1a. Objectives (from AD-416):
Objective 1. Characterize key environmental and management drivers of agricultural wind-blown dust and PM10/PM2.5 emissions that will improve process-oriented models and decision aids. Sub-obj. 1.a. Determine the relationship between soil wetness/crusting and emission of windblown dust and PM10/PM2.5. Sub-obj. 1.b. Determine the biotic factors driving aggregate formation and stability in dryland soils and their influence on windblown dust and PM10/PM2.5 emissions. Sub-obj. 1.c. Determine the effect of wind erosion and management practices on soil organic matter (SOM), soil biological communities and other soil characteristics. Objective 2. Develop techniques for identifying sources of PM10/PM2.5 to better associate management practices with PM10/PM2.5 emissions and to corroborate models. Sub-obj. 2.a. Determine the efficacy of FAME and tracer methods in discerning soils contained in various mixtures. Sub-obj. 2.b. Determine point source soil movement and FAME efficacy using known microbial tracers. Sub-obj. 2.c. Determine the effectiveness of using FAME fingerprinting to corroborate the Columbia Plateau regional dust transport model. Objective 3. Characterize roles of environmental and management drivers on soil C and N cycling as factors regulating GHG (N2O, CO2) emissions from agricultural soils. Sub-obj. 3.a. Determine soil C sequestration rates and CO2 flux as influenced by agroecosystem drivers (e.g. soil, topography, micro-climate, organisms, management). Sub-obj. 3.b. Determine biogeochemical dynamics of soil C and N including N2O flux as influenced by agroecosystem drivers (e.g. soil, topography, micro-climate, organisms, management). Objective 4. Develop agricultural PM10/PM2.5 and GHG mitigation strategies and management decision aids for Pacific Northwest cropping systems. Sub-obj. 4.a. Determine the effectiveness of alternative tillage and cropping practices in reducing the emission of windblown dust and PM10/PM2.5 from agricultural soils. Sub-obj. 4.b. Develop precision N management practices that increase N use efficiency and decrease N2O emissions. Objective 5: As part of the LTAR network, and in concert with similar long-term, land-based research infrastructure in Inland Pacific Northwest, use the R.J. Cook Agronomy Farm LTAR (CAF) to improve the observational capabilities and data accessibility of the LTAR network, to support research to sustain or enhance agricultural production and environmental quality in agroecosystems characteristic of the Inland Pacific Northwest, as per the LTAR site responsibilities and other information outlined in the 2012 USDA Long- LTAR Network Request for Information (RFI) to which the location successfully responded, and the LTAR Shared Research Strategy, a living document that serves as a roadmap for LTAR implementation. Participation in the LTAR network includes research and data management in support of the ARS GRACEnet and/or Livestock GRACEnet projects.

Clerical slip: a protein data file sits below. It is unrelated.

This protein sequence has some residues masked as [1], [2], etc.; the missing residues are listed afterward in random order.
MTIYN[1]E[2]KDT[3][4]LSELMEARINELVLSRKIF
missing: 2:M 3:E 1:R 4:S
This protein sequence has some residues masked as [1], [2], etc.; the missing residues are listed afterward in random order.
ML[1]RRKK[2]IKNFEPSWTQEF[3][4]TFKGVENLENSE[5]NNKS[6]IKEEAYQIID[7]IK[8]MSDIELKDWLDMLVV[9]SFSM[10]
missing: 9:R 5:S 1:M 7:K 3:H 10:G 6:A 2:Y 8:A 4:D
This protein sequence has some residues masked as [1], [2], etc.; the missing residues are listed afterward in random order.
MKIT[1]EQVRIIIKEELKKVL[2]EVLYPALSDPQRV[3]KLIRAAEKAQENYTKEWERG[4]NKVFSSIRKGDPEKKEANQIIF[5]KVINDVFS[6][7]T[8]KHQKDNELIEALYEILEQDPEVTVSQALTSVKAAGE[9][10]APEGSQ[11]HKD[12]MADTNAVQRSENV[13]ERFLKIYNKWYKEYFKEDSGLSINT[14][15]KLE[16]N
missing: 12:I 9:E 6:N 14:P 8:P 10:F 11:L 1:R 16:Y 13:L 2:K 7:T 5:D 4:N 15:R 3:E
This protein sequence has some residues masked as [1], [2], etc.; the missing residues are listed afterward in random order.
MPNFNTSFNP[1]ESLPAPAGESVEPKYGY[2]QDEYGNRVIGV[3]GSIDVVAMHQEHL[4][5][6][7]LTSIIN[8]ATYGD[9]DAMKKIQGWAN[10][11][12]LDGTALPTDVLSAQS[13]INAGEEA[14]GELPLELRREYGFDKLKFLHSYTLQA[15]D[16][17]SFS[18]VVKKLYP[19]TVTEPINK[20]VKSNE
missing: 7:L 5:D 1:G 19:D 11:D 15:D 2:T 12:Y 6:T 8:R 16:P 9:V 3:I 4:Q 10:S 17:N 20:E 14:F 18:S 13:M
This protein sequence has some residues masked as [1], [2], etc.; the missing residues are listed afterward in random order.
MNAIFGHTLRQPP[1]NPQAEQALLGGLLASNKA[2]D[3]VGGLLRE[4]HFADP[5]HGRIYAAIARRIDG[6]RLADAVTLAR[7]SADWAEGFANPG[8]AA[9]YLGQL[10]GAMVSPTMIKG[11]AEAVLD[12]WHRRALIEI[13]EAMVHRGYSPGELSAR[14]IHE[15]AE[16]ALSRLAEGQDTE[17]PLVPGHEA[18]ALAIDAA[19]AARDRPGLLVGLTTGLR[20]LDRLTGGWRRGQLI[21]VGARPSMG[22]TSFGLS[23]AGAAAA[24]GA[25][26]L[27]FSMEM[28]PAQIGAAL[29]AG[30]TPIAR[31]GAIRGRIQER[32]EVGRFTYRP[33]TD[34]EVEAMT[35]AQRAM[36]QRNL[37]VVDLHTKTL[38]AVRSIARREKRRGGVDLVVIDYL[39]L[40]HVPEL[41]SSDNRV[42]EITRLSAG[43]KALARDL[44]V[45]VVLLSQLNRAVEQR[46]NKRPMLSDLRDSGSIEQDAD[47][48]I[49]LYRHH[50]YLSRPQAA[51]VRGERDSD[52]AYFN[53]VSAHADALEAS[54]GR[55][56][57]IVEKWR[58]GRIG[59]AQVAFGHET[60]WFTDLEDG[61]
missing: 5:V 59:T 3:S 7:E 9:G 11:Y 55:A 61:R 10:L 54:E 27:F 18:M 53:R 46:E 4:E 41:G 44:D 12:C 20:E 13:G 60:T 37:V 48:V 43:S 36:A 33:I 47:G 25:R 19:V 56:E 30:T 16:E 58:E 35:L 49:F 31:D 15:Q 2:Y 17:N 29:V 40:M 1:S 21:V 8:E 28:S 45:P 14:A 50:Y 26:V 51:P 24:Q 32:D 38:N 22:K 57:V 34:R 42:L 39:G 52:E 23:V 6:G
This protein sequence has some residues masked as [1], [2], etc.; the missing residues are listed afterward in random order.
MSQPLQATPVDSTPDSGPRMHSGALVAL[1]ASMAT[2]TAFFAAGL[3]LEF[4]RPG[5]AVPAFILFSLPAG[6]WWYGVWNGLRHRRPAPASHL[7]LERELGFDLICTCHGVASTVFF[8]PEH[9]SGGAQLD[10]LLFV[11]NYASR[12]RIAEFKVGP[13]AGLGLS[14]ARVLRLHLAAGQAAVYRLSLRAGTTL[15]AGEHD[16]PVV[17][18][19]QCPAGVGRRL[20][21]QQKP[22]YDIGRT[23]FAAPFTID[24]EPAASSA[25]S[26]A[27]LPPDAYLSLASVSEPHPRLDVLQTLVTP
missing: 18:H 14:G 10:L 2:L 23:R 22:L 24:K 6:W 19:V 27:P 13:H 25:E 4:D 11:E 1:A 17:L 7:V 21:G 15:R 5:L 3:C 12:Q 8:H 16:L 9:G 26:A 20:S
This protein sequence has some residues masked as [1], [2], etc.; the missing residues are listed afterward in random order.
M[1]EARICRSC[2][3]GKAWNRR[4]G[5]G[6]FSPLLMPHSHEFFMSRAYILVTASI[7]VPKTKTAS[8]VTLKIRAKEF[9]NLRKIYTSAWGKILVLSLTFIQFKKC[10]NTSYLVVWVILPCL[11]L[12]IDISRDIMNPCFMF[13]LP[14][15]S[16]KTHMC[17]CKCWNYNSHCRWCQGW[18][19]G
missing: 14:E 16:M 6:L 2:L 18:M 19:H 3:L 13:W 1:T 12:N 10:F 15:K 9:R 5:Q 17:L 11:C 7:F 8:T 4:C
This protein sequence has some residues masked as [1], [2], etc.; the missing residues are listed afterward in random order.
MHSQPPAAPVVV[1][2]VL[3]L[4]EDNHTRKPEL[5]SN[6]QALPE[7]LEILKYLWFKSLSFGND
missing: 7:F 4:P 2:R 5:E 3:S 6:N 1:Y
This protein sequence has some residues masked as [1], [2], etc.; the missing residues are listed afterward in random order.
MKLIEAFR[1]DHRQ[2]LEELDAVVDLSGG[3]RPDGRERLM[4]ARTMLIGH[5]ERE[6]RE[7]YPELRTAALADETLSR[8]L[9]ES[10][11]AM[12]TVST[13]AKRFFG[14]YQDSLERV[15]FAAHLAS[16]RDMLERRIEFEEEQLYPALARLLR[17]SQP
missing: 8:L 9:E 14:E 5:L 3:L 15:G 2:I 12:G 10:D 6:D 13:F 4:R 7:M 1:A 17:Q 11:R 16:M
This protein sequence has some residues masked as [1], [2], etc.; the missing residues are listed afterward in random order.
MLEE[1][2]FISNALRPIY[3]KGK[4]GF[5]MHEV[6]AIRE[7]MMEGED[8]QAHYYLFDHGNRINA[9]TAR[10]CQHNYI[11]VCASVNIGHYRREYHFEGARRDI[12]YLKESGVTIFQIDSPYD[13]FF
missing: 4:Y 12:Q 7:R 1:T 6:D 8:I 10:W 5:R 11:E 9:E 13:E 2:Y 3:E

1b. Approach (from AD-416):
1a. Sediment and PM10/PM2.5 flux, will be evaluated as a function of soil water content/matric potential & crust type/cover/thickness for five major soil types using a portable wind tunnel. Crust type & morphology will be ascertained by microscopy & PLFA & FAME analyses. 1b. Soil aggregate properties will be assessed under a range of crop & tillage systems being examined to control wind-blown dust. Soil aggregate size classes from different crop & tillage systems will be analyzed to identify microbial community composition (PLFA & FAME analyses), active SOM, C source & crushing strength. 1c. Long-term cropping system studies at Lind, Pullman, & Ritzville will be used to assess impacts on soil quality over time including bulk density, soil pH, electrical conductivity, organic C & N, aggregate size distribution, N movement & soil microbial constituents. 2a. Ongoing research will fingerprint soils & PM10 material from across the PNW using FAME. 2b. Bacteria & fungi containing natural markers will also be evaluated as tracers that can be retrieved from soils due to their unique traits of antibiotic resistance or strain-specific molecular markers to determine point source soil movement. 2c. The FAME & bacterial tracer studies will be used to aid corroboration of the Columbia Plateau regional dust transport model by: (1) determining if modeled emissions are from given fields or grid areas; & (2) characterizing the mode of transport from given regions. 3a. Studies are part of GRACEnet (Greenhouse Gas Reduction through C sequestration & Carbon Enhancement Network) & REAP (Renewable Energy Assessment Project), established to assess management impacts on greenhouse gas emissions & soil C status. We will assess tillage & crop rotation affects on soil C storage across variable soil & terrain attributes of the WSU Cook Agronomy Farm (CAF). 3b. Two studies will assess management & environmental effects on soil C and N cycling & GHG emissions. The first study (CAF) was previously described in sub-objective 3a. The second study was established in 2001 at the USDA Palouse Conservation Field Station & consists of five different farming systems including no-till, perennial biofuels, organic, & native perennials. These two field studies will be used to assess soil gas (CO2, N2O) flux, N mineralization-immobilization-turnover & soil C accumulation. 4a. A portable wind tunnel will be used to assess differences in windblown sediment & PM10/PM2.5 emissions among tillage & cropping systems established at various locations across the Columbia Plateau. Wind speed profiles will be measured using pitot tubes, sediment catch obtained using an isokinetic vertical slot sampler, & PM10 concentration profiles obtained using DustTrak aerosol samplers. 4b. Field studies at the CAF will evaluate two N management treatments for winter & spring wheat: (1) site-specific N management based on the spatial pattern of input variables; & (2) uniform N management. N use efficiency will be evaluated to monitor cropping system N use, assess N management strategies & identify key areas for improvements.
3. Progress Report: